Peter Bromhead: Slender Man

By Peter Bromhead

Cartoon / Peter Bromhead
Cartoon / Peter Bromhead

I have been warned by my young son to avoid walking the dog in the wooded area of the Auckland Domain.

Apparently, lurking in the undergrowth is something so ghastly, I feel duty-bound to pass on this information to readers.

The apparition is called "Slender Man". His existence has also been confirmed by my son's various school chums.

They describe the phantom as exceptionally tall, dressed in a black suit, white shirt and neatly knotted black tie. When I suggested that perhaps they'd mistakenly identified a Bible-banging doorknocker, I was assured that Slender Man doesn't bother knocking on doors because he has the ability to pass through ordinary building materials when he goes rampaging.

Feeling nervous, I asked my child if he would accompany and look after me next time I exercised our mutt in the woods.

"No way!" he replied, adding, "Slender Man is the worst creature you could possibly imagine, he's faceless and has very long arms that can reach out and grip you tightly.

He likes to eat children's souls and amazingly, he can teleport himself!"

"Teleport himself?" I questioned, dumbly.

"The ability to transfer matter from one site to another without traversing the physical space between two points ... don't you know anything Dad?" replied my innocent, rolling his eyes heavenwards.

Apparently Slender Man is yet another fictitious creation that has gone viral, thanks to internet phenomena such as Creepypasta and Minecraft.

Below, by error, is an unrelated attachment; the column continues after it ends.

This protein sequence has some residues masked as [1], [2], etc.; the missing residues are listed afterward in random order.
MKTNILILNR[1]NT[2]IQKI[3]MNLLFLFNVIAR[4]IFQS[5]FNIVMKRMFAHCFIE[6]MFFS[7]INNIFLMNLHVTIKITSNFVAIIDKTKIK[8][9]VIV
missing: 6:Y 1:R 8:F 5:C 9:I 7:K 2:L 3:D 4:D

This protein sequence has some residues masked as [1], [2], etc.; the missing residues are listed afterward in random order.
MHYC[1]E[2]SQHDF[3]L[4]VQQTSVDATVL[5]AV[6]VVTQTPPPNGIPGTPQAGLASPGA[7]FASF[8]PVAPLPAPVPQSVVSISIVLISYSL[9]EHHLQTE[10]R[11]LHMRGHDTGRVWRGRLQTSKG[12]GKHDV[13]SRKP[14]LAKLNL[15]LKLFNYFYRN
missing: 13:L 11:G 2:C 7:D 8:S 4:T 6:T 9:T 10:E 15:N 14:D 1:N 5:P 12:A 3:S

In an effort to keep ahead of my children who are now exploring weirdo places, I downloaded a couple of games to review what Slender Man is really all about.

I was bemused to discover he's just a re-creation of the same old spectre that's been frightening kids for centuries.

When I was young he was called "Bogeyman". I recall my grandmother describing him as being dressed in a long black cloak, and warning me about his eating habits.

Back through folklore history, Slender Man has existed under many guises, traditionally residing in dark forests and with a special liking for devouring naughty children. I was about to dismiss him as boring old stuff regurgitated, when I recalled something my son had nervously whispered to me.

"He's faceless and has long arms that can grip you tightly," he'd warned.

Suddenly, I gulped. That description doesn't sound like a fictitious creature lurking in the forest - it's a tax official I'm dealing with at Inland Revenue.

- NZ Herald

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